Teens can naturally be quite cynical – harness that! Encourage them to raise an eyebrow at the supposedly perfect world which peers might be presenting online. Schools do a lot of work on body image and the manipulation inevitably associated with it in the virtual world. Without taking anything away from the complexity of teens' anxieties (and building self-esteem could be a whole separate blog), you can try and help keep perspective, help them intellectualise and decide whether or not other people's lives (online friends, advertising, or Kim Kardashian's omnipresent pneumatic body) are going to affect their own.

Keep it real… and sometimes boring

Celebrate 'real life' hobbies – even (maybe especially) if they would not be your choices; support those interests that your teenager claims as his or her own. Avoid the temptation to overschedule when they are younger; let children have space to just be.

Schools bursting with co-curricular opportunities (great as they are for building self-esteem) are now introducing 'nothing time'. Children know how to "see the world in a grain of sand" and we should give them the room to do that. A long family walk may elicit eye-rolling and boredom – perfect. Equally, crash out and watch a classic movie – sometimes it will be your teen's choice and sometimes not!

And a few quick wins

Give your child an alarm clock, so that mobiles can be removed from the bedroom as part of the bedtime ritual. Make use of a 'tech basket' where all family members deposit their devices before mealtimes or before sitting down to watch a favourite TV programme. Initiate something fun (and digital) as a family, so that you can together enjoy the many wonders and delights of our digital world. Cue more rolling of eyes, perhaps, but family video anyone? Or a mother and son FIFA match on Xbox? To stage a battle between the old guard and the new is to miss the point entirely – our socially connected online world is here to stay.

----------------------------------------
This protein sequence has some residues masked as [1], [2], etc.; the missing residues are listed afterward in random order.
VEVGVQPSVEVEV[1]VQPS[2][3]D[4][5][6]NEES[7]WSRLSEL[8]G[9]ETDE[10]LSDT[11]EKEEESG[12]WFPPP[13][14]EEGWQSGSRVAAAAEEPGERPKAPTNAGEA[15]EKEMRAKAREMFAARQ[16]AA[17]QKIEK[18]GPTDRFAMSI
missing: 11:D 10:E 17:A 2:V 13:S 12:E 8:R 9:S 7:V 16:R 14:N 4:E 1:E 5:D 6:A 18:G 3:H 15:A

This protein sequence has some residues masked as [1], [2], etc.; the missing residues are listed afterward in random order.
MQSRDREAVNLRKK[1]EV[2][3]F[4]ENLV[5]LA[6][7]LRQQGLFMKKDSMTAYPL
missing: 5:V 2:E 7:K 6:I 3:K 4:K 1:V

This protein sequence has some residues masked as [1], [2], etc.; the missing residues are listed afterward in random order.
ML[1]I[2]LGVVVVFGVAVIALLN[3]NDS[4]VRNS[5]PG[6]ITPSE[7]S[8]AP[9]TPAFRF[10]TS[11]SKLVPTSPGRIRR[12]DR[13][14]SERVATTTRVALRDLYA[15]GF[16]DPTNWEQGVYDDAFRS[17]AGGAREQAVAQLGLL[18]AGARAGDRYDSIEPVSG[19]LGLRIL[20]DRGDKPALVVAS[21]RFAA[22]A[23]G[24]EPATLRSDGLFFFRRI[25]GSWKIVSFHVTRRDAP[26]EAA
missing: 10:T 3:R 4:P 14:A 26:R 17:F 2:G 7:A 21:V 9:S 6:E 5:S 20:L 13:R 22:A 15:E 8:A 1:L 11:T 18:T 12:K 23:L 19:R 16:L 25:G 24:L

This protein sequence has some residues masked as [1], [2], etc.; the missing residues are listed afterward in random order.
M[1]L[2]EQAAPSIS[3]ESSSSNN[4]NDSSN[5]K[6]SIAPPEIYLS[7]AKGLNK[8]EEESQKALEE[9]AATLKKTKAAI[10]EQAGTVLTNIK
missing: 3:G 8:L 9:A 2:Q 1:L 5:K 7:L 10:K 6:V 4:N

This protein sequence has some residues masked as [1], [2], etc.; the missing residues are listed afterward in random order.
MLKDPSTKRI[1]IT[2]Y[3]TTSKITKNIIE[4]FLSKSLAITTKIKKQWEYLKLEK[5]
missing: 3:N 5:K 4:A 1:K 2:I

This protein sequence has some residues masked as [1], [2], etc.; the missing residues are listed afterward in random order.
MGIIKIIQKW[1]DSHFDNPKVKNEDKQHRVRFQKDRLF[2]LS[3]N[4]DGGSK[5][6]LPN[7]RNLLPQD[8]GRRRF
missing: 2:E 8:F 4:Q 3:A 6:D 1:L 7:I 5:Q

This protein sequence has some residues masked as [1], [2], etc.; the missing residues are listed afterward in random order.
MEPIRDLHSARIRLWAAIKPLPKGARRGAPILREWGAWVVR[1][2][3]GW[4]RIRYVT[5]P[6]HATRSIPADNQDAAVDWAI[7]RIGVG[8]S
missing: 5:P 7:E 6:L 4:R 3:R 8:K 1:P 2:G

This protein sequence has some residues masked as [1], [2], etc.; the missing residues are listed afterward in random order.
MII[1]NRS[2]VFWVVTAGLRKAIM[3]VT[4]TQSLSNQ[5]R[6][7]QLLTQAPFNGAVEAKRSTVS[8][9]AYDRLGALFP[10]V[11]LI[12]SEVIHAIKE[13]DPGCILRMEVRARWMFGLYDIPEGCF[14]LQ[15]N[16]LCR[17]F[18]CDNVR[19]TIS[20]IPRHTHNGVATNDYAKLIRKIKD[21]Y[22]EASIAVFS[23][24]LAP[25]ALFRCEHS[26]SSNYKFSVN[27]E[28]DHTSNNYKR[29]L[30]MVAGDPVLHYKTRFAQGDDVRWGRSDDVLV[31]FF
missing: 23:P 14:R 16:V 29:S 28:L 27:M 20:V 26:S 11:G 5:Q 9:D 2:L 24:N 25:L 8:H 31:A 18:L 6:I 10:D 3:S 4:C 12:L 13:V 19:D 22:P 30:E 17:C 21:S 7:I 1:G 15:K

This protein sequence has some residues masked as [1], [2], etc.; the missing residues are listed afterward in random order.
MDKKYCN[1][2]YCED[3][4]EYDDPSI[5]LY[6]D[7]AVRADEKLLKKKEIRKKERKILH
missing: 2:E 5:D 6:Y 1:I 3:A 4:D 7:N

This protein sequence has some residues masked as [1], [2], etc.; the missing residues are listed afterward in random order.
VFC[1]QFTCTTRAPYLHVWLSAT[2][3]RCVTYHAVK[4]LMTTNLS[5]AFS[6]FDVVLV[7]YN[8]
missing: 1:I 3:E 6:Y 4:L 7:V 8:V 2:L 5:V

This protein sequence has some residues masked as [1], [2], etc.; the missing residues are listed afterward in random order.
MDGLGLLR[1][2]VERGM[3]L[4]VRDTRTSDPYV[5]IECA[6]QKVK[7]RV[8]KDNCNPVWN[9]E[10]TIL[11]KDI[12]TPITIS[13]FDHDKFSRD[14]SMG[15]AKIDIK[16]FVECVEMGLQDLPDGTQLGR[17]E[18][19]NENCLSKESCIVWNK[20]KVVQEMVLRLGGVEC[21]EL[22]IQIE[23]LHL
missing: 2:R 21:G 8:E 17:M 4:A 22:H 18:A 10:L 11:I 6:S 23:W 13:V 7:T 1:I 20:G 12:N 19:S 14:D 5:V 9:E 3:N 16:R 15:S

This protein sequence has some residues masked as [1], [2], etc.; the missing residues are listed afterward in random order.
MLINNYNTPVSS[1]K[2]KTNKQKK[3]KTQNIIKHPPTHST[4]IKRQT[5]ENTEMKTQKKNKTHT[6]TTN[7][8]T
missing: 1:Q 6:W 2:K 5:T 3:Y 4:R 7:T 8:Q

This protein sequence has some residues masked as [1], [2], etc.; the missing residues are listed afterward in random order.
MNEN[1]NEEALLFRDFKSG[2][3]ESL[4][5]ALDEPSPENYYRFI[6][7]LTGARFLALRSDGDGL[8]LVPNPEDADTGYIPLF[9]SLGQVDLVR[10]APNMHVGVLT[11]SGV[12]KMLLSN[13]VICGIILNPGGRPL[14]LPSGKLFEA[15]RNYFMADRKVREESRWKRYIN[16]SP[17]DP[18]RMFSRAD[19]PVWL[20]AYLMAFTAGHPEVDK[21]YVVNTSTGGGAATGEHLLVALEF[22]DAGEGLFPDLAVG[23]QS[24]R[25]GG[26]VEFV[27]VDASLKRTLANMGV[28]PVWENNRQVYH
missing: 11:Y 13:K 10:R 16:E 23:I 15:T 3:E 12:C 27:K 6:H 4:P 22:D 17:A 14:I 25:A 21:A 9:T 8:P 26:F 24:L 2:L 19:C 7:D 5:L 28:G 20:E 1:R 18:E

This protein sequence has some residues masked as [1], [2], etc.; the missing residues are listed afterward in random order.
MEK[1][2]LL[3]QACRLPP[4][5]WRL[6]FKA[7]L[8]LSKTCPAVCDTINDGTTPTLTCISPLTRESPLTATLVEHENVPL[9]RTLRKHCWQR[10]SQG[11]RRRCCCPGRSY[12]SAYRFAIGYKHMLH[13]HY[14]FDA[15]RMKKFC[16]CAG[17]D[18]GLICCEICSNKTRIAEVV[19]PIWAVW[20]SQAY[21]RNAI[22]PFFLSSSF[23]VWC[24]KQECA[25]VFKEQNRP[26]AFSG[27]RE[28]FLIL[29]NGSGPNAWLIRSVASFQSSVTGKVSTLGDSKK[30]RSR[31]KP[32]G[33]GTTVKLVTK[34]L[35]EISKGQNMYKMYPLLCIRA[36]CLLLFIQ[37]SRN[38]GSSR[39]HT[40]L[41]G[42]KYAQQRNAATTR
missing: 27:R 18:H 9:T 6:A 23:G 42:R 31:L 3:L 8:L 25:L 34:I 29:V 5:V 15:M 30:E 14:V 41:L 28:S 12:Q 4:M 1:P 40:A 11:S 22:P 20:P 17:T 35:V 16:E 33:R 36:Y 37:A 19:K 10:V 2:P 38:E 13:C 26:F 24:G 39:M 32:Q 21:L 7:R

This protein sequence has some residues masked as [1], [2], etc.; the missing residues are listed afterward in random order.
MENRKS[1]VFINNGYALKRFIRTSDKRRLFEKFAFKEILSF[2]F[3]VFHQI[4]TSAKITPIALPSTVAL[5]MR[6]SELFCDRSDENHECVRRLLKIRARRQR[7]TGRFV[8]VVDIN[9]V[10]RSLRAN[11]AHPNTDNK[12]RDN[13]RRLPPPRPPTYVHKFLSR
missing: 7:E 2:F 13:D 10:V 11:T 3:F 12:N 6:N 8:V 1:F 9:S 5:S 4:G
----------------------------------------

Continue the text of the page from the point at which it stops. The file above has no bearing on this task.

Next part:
By Jane Lunnon

Twitter: @WimbledonHigh

GingerNutRiskIt Mon 18-Jan-16 17:25:29

Keep it real and sometimes boring.

I love that.
I'm forever being called "boring" when I suggest walks. But they always manage to find sticks to poke things with grin

Jw35 Mon 18-Jan-16 18:16:01

Yeah good post! Set limits. Be a good example etc. it's hard to know what to do these days.

Miggly Tue 19-Jan-16 13:25:06

Brilliant advice and some great tips, thank you.

PrimalLass Tue 19-Jan-16 20:09:14

Maybe the call couldn't wait. I still shudder about one phone call that I nearly didn't answer.

Tinseleverywhere Tue 19-Jan-16 20:45:35

I don't really like the idea of the school surveying the kids on their parents home life. Sounds a bit 1984 to me.

PurpleCrazyHorse Tue 19-Jan-16 21:01:26

We have no devices at the table and take time to have a conversation with DD. We also talk very basically about how things aren't always true online (she's only in Year2) and she only uses DH's iPad for offline game play. Sadly, she's already asking for a phone (which she won't get for ages!)

I worry a fair bit about her being online in the future. I'm pleased there wasn't FB when I was growing up and it's hard to know how best to help her make good decisions about social media.